Coaching the Craft
The exciting new Missouri head coach, the second most winning coach in the nation over the last five years, and a legendary hall of famer, they were all at Columbia College this weekend speaking to six hundred high school basketball coaches from all over the Show-Me State. They've won a total of 915 games among them, much thanks to Norm Stewart, with a combined winning percentage of 67.3%. Just to give you an idea of how good these three coaches are.
"This is how I really learned about basketball, going to clinics, going to practices. I still remember listening to Coach Wooden and Denny Crum at a clinic in Louisville and just being in awe and just being like 'man I wish I could be like them some day,'" said Illinois Head Coach Bruce Weber.
Coach Stewart captivated the audience with his numerous anecdotes, Coach Weber with his intricate offense, and Coach Anderson with his suffocating defense.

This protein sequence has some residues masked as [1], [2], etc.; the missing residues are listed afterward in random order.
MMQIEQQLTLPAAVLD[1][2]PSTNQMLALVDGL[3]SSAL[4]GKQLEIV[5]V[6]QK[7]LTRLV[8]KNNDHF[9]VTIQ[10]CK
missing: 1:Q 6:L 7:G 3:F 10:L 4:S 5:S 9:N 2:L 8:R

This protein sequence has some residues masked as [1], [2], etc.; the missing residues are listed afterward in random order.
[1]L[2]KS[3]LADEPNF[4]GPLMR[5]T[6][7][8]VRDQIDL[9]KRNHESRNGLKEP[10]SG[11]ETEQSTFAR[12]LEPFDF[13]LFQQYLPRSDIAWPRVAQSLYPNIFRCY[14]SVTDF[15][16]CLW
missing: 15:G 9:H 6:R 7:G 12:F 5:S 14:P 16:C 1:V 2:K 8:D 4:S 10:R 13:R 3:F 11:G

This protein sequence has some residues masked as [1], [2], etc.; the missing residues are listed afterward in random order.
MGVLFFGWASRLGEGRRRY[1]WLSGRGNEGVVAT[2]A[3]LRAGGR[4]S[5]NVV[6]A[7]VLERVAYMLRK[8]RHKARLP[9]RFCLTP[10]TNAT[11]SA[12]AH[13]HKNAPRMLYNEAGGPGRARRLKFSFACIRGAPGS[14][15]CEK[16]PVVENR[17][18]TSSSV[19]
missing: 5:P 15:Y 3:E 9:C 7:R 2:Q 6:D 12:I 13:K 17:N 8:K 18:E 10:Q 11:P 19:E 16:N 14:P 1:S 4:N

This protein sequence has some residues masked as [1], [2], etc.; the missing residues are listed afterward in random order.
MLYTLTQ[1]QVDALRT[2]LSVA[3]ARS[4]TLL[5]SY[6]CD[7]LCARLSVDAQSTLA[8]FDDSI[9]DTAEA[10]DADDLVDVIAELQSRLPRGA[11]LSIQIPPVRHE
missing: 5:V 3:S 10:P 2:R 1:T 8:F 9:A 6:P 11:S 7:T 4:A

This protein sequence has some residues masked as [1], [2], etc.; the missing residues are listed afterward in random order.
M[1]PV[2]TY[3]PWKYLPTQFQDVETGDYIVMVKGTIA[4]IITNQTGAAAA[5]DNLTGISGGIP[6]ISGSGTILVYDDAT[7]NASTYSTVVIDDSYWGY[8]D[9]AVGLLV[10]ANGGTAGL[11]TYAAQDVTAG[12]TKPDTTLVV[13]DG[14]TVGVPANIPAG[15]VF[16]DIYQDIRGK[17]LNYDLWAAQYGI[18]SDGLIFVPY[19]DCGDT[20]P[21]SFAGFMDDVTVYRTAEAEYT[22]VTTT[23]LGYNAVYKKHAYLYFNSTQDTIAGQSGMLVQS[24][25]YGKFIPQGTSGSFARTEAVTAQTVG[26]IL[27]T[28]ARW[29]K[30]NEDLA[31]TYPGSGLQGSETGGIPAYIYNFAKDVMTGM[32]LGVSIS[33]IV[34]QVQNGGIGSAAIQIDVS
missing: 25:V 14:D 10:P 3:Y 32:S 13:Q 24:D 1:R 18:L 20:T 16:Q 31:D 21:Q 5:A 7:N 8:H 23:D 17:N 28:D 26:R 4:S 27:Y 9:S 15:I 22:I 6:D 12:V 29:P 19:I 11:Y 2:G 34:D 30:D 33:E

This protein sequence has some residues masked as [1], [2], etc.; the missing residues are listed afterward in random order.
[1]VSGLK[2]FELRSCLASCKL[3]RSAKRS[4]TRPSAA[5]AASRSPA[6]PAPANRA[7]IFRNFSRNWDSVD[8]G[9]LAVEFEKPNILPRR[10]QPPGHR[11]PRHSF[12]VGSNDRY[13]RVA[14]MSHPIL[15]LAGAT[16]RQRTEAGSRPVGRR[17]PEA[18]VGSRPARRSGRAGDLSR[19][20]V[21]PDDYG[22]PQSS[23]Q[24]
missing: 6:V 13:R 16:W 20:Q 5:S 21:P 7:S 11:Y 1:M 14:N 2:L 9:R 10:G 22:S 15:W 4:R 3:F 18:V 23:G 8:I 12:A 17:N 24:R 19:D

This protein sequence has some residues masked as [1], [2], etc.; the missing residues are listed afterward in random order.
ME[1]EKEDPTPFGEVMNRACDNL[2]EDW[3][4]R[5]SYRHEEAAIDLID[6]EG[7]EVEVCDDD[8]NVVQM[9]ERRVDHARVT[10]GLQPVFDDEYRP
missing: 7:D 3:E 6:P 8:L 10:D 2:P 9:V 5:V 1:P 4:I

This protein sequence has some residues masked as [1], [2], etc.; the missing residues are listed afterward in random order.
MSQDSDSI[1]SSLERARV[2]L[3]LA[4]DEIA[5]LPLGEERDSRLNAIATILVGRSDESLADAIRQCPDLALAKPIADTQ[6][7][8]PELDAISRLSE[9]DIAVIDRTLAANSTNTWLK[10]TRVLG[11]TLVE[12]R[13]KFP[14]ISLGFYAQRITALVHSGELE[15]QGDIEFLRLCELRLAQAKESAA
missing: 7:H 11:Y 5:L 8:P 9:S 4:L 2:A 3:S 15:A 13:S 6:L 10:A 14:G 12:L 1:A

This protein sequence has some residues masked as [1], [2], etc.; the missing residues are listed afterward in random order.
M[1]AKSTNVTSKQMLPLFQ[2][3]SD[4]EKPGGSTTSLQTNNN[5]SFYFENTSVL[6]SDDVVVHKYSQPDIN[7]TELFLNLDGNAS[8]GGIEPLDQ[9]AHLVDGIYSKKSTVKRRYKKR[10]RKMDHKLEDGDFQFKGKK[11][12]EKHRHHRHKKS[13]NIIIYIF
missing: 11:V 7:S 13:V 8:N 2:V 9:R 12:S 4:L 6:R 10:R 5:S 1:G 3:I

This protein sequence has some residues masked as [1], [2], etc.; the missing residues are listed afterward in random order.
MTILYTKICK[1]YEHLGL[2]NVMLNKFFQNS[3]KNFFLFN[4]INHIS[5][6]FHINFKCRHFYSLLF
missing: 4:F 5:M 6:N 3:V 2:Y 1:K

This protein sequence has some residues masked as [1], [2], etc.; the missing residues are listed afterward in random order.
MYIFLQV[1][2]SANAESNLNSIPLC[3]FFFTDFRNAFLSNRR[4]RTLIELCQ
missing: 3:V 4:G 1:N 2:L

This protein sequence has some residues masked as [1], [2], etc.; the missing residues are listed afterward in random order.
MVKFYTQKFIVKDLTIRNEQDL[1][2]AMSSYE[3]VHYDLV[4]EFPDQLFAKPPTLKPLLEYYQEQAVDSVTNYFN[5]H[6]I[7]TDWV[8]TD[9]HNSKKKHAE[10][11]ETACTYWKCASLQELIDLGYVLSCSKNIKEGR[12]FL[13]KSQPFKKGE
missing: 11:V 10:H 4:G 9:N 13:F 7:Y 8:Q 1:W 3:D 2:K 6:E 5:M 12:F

"Coaches, if you look at them, are teachers, and they're people that are interested in young people. And so every time they come to a clinic like this, they're looking for one or two things that will help them in their classrooms, in this case the gymnasium," said Norm Stewart, head coach from 1967-1999.
While Anderson and Weber were there to help the high school coaches, the two certainly had one another on their minds.
"Half of the stadium is black and gold, the other half is orange, and so it will be interesting. I think they've kind of been dominating the series lately, so hopefully we'll put a team out there that's going to get after them, and we'll see what happens," said Missouri Head Coach Mike Anderson.
"Our SID people told us that every first year coach has always won it. So we're going to have to break that hex this year. We can't let Mike get one on us this year," said Weber.
The two coaches face off on December 19th in the annual MU-Illinois bragging rights game in St. Louis. Anderson takes over a Tiger team that hasn't beaten Illinois in this century.
But on this day, at least Anderson, Weber, and Stewart gave 600 lucky coaches the chance to learn the X's and O's of basketball from the very best.